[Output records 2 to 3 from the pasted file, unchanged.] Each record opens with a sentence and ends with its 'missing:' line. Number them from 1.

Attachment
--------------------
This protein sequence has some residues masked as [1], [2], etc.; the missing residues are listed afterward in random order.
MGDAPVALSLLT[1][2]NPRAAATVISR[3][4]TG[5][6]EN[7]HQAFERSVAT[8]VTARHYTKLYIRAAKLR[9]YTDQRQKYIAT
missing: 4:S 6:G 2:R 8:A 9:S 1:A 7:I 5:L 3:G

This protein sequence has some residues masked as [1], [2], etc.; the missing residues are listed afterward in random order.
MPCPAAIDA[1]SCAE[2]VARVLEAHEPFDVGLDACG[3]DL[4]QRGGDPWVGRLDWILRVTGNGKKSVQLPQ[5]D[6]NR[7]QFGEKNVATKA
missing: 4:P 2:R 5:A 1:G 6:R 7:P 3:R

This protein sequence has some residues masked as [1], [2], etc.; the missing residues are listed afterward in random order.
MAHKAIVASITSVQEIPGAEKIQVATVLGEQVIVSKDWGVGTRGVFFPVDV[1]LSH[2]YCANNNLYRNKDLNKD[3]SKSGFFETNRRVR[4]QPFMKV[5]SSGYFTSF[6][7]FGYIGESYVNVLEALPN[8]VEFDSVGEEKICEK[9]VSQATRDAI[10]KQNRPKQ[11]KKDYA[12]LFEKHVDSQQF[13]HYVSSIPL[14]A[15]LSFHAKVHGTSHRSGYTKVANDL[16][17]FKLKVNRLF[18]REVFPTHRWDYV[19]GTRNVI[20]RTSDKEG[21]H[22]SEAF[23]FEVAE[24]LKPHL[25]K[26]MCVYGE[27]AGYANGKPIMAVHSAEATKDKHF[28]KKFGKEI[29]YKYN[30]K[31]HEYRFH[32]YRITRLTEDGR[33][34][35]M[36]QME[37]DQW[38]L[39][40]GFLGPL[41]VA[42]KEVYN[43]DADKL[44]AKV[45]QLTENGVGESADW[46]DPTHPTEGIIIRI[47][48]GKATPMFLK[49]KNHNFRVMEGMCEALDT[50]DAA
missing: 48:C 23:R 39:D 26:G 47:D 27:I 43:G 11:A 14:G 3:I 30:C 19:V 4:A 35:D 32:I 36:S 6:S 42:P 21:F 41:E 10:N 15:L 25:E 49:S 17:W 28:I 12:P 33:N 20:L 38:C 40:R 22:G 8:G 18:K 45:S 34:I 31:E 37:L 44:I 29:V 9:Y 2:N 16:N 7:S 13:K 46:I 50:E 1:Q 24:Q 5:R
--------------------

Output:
This protein sequence has some residues masked as [1], [2], etc.; the missing residues are listed afterward in random order.
MPCPAAIDA[1]SCAE[2]VARVLEAHEPFDVGLDACG[3]DL[4]QRGGDPWVGRLDWILRVTGNGKKSVQLPQ[5]D[6]NR[7]QFGEKNVATKA
missing: 4:P 2:R 5:A 1:G 6:R 7:P 3:R

This protein sequence has some residues masked as [1], [2], etc.; the missing residues are listed afterward in random order.
MAHKAIVASITSVQEIPGAEKIQVATVLGEQVIVSKDWGVGTRGVFFPVDV[1]LSH[2]YCANNNLYRNKDLNKD[3]SKSGFFETNRRVR[4]QPFMKV[5]SSGYFTSF[6][7]FGYIGESYVNVLEALPN[8]VEFDSVGEEKICEK[9]VSQATRDAI[10]KQNRPKQ[11]KKDYA[12]LFEKHVDSQQF[13]HYVSSIPL[14]A[15]LSFHAKVHGTSHRSGYTKVANDL[16][17]FKLKVNRLF[18]REVFPTHRWDYV[19]GTRNVI[20]RTSDKEG[21]H[22]SEAF[23]FEVAE[24]LKPHL[25]K[26]MCVYGE[27]AGYANGKPIMAVHSAEATKDKHF[28]KKFGKEI[29]YKYN[30]K[31]HEYRFH[32]YRITRLTEDGR[33][34][35]M[36]QME[37]DQW[38]L[39][40]GFLGPL[41]VA[42]KEVYN[43]DADKL[44]AKV[45]QLTENGVGESADW[46]DPTHPTEGIIIRI[47][48]GKATPMFLK[49]KNHNFRVMEGMCEALDT[50]DAA
missing: 48:C 23:R 39:D 26:G 47:D 27:I 43:G 11:A 14:G 3:I 30:C 19:V 4:A 35:D 32:I 36:S 6:S 42:P 21:F 41:E 10:N 15:L 25:E 49:S 17:W 28:I 12:P 33:N 20:L 38:C 40:R 22:G 8:G 18:K 45:S 34:I 31:E 37:L 44:I 29:V 9:Y 2:N 16:N 7:S 13:K 46:I 50:E 1:Q 24:Q 5:R